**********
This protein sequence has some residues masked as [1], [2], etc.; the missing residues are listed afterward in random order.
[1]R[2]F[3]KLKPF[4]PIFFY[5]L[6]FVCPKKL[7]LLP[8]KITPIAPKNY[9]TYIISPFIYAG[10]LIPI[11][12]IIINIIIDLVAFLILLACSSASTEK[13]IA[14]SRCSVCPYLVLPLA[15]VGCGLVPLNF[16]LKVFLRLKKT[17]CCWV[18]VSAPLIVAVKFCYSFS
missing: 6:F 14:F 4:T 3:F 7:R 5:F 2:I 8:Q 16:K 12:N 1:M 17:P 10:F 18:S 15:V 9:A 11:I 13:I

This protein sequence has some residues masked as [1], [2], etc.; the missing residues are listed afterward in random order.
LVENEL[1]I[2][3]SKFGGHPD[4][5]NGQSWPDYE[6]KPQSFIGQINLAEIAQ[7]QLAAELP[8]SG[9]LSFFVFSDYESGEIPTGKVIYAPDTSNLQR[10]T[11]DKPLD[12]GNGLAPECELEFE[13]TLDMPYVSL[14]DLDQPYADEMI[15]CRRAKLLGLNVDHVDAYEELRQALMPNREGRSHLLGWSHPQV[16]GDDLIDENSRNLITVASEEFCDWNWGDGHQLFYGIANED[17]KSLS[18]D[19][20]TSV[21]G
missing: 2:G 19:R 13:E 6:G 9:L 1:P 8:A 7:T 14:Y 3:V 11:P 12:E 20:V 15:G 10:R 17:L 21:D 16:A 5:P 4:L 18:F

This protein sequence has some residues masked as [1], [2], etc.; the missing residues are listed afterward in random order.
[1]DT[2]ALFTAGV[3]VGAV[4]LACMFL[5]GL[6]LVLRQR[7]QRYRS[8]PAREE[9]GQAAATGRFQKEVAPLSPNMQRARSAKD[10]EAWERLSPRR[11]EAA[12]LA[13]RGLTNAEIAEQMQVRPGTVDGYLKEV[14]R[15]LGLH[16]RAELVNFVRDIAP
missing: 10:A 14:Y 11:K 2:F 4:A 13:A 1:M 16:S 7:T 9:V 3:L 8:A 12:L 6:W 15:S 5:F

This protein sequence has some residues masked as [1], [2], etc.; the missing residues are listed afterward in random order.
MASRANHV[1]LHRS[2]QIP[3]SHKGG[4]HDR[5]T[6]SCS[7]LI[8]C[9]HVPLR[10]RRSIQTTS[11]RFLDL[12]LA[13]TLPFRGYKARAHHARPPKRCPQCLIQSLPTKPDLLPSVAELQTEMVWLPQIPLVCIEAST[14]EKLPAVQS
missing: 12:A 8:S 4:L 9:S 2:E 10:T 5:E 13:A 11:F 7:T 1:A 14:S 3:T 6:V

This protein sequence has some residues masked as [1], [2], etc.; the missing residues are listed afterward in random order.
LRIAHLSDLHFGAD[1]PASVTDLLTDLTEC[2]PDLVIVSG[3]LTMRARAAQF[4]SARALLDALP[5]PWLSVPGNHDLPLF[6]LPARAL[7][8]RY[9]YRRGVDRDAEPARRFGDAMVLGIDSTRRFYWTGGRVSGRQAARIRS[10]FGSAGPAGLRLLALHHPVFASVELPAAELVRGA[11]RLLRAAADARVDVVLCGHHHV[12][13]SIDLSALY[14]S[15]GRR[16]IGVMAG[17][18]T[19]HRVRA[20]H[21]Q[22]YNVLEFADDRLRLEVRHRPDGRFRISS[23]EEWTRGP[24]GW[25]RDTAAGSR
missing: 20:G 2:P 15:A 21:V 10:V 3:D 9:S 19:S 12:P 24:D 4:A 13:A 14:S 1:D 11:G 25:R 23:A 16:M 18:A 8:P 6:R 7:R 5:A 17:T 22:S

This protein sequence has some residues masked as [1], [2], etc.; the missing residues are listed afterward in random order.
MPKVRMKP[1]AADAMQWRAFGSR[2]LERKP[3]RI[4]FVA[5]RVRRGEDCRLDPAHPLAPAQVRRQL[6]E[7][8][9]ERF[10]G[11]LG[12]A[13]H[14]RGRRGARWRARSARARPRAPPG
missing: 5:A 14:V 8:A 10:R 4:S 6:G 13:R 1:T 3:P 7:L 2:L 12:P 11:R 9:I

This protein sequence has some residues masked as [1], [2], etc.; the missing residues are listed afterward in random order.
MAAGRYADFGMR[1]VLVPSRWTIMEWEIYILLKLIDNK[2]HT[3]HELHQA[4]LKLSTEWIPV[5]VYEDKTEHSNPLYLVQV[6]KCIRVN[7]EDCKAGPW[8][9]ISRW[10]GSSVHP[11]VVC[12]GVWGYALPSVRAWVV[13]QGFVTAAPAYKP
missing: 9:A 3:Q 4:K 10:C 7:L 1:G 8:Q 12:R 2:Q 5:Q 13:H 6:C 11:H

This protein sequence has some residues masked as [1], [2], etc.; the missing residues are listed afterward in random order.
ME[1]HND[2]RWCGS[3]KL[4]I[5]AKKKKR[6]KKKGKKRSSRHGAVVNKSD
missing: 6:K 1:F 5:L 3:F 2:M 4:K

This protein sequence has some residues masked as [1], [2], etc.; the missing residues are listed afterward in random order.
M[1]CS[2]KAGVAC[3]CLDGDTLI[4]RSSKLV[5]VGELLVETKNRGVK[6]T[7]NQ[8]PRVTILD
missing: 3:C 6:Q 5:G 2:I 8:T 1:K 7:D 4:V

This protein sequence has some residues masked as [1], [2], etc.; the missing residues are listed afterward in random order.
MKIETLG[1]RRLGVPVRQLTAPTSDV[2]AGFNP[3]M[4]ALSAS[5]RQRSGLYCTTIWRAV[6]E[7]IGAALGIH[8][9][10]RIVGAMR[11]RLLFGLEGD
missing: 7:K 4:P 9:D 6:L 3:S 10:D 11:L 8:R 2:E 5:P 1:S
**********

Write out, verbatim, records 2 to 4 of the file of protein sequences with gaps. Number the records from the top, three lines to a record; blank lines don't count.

This protein sequence has some residues masked as [1], [2], etc.; the missing residues are listed afterward in random order.
LVENEL[1]I[2][3]SKFGGHPD[4][5]NGQSWPDYE[6]KPQSFIGQINLAEIAQ[7]QLAAELP[8]SG[9]LSFFVFSDYESGEIPTGKVIYAPDTSNLQR[10]T[11]DKPLD[12]GNGLAPECELEFE[13]TLDMPYVSL[14]DLDQPYADEMI[15]CRRAKLLGLNVDHVDAYEELRQALMPNREGRSHLLGWSHPQV[16]GDDLIDENSRNLITVASEEFCDWNWGDGHQLFYGIANED[17]KSLS[18]D[19][20]TSV[21]G
missing: 2:G 19:R 13:E 6:G 9:L 1:P 8:A 7:T 14:Y 3:V 11:P 12:E 20:V 15:G 10:R 17:L 21:D 16:A 5:P 4:L 18:F

This protein sequence has some residues masked as [1], [2], etc.; the missing residues are listed afterward in random order.
[1]DT[2]ALFTAGV[3]VGAV[4]LACMFL[5]GL[6]LVLRQR[7]QRYRS[8]PAREE[9]GQAAATGRFQKEVAPLSPNMQRARSAKD[10]EAWERLSPRR[11]EAA[12]LA[13]RGLTNAEIAEQMQVRPGTVDGYLKEV[14]R[15]LGLH[16]RAELVNFVRDIAP
missing: 10:A 14:Y 11:K 2:F 4:A 13:A 1:M 16:S 7:T 9:V 3:L 8:A 12:L 6:W 15:S 5:F

This protein sequence has some residues masked as [1], [2], etc.; the missing residues are listed afterward in random order.
MASRANHV[1]LHRS[2]QIP[3]SHKGG[4]HDR[5]T[6]SCS[7]LI[8]C[9]HVPLR[10]RRSIQTTS[11]RFLDL[12]LA[13]TLPFRGYKARAHHARPPKRCPQCLIQSLPTKPDLLPSVAELQTEMVWLPQIPLVCIEAST[14]EKLPAVQS
missing: 12:A 8:S 4:L 9:S 2:E 10:T 5:E 13:A 11:F 7:T 1:A 14:S 3:T 6:V